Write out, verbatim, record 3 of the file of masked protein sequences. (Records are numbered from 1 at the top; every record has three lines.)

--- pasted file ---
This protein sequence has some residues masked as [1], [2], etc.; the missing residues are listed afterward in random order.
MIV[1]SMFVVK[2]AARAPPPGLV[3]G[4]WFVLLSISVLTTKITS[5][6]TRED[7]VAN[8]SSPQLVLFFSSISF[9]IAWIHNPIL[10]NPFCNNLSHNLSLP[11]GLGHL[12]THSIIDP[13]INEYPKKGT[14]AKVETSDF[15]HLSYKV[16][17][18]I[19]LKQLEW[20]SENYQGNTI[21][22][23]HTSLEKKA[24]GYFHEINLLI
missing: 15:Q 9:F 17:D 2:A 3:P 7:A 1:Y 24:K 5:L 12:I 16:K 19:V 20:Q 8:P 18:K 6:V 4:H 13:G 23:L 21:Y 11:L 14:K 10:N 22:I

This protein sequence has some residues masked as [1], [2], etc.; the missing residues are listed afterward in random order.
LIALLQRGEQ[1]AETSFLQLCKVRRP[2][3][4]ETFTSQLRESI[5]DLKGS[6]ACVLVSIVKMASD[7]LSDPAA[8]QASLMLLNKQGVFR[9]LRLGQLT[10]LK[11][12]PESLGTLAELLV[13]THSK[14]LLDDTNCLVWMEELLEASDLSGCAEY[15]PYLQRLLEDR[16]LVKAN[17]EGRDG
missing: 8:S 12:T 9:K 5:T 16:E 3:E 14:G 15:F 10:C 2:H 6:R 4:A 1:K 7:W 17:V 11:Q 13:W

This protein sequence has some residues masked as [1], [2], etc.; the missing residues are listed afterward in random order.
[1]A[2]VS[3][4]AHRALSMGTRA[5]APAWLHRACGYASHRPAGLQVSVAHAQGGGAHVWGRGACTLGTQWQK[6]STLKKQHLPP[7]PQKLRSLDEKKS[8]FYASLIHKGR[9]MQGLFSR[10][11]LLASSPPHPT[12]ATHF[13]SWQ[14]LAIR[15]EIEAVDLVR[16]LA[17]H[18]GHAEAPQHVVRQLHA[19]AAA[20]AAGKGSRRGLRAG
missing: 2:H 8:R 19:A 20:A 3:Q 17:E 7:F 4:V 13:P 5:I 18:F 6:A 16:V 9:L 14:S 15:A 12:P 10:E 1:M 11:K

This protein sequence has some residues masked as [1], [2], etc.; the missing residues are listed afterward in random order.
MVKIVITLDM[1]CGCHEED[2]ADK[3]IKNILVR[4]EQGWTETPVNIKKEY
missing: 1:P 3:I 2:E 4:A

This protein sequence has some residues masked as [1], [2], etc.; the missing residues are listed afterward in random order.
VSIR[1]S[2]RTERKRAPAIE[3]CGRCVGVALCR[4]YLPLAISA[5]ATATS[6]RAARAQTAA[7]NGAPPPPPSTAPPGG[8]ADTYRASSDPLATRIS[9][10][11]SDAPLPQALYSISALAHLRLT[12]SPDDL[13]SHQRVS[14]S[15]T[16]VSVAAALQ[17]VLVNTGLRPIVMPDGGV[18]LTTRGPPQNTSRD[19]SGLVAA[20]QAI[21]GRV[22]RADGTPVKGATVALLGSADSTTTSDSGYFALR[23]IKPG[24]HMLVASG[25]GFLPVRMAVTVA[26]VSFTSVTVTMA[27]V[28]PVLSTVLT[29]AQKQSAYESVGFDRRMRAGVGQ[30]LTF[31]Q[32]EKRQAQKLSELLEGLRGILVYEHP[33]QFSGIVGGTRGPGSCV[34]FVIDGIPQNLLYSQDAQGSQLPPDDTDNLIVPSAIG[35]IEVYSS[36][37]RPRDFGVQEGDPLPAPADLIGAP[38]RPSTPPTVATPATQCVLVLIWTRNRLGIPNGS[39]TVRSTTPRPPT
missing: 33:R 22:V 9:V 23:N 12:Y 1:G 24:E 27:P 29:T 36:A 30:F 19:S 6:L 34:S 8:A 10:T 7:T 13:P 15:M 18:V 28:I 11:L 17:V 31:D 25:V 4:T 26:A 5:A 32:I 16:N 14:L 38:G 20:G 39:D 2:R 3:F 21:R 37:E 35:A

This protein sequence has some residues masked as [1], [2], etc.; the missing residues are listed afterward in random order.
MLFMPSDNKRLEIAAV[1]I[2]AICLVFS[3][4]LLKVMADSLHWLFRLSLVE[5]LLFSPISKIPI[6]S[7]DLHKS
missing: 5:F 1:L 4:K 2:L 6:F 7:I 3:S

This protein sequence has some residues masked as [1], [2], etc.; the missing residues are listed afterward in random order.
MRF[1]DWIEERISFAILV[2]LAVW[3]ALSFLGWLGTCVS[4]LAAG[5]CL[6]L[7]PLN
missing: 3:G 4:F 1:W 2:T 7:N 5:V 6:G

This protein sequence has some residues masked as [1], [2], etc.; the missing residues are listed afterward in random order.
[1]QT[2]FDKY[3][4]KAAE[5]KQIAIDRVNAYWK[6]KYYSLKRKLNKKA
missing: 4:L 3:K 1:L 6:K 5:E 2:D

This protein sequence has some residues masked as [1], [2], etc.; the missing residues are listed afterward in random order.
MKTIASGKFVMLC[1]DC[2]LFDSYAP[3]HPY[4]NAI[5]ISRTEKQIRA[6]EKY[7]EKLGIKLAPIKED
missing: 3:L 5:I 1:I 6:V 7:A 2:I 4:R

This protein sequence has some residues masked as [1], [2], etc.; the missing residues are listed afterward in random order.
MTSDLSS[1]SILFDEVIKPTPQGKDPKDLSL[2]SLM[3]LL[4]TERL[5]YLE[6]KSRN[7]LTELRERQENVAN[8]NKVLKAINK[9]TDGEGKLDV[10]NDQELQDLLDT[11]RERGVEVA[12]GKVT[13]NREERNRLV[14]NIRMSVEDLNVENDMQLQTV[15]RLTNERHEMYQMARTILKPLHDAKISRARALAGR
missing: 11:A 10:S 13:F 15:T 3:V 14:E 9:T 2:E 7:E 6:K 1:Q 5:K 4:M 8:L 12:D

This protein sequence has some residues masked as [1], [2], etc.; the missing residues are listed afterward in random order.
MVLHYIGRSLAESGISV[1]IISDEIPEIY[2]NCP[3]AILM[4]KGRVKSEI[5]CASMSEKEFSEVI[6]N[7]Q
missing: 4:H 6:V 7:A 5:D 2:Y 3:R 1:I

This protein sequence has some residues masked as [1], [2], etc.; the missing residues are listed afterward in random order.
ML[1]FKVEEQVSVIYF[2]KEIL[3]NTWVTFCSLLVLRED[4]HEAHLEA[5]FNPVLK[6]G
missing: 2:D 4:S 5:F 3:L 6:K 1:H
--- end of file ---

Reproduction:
This protein sequence has some residues masked as [1], [2], etc.; the missing residues are listed afterward in random order.
[1]A[2]VS[3][4]AHRALSMGTRA[5]APAWLHRACGYASHRPAGLQVSVAHAQGGGAHVWGRGACTLGTQWQK[6]STLKKQHLPP[7]PQKLRSLDEKKS[8]FYASLIHKGR[9]MQGLFSR[10][11]LLASSPPHPT[12]ATHF[13]SWQ[14]LAIR[15]EIEAVDLVR[16]LA[17]H[18]GHAEAPQHVVRQLHA[19]AAA[20]AAGKGSRRGLRAG
missing: 2:H 8:R 19:A 20:A 3:Q 17:E 7:F 4:V 13:P 5:I 18:F 6:A 16:V 9:L 14:S 15:A 12:P 10:E 1:M 11:K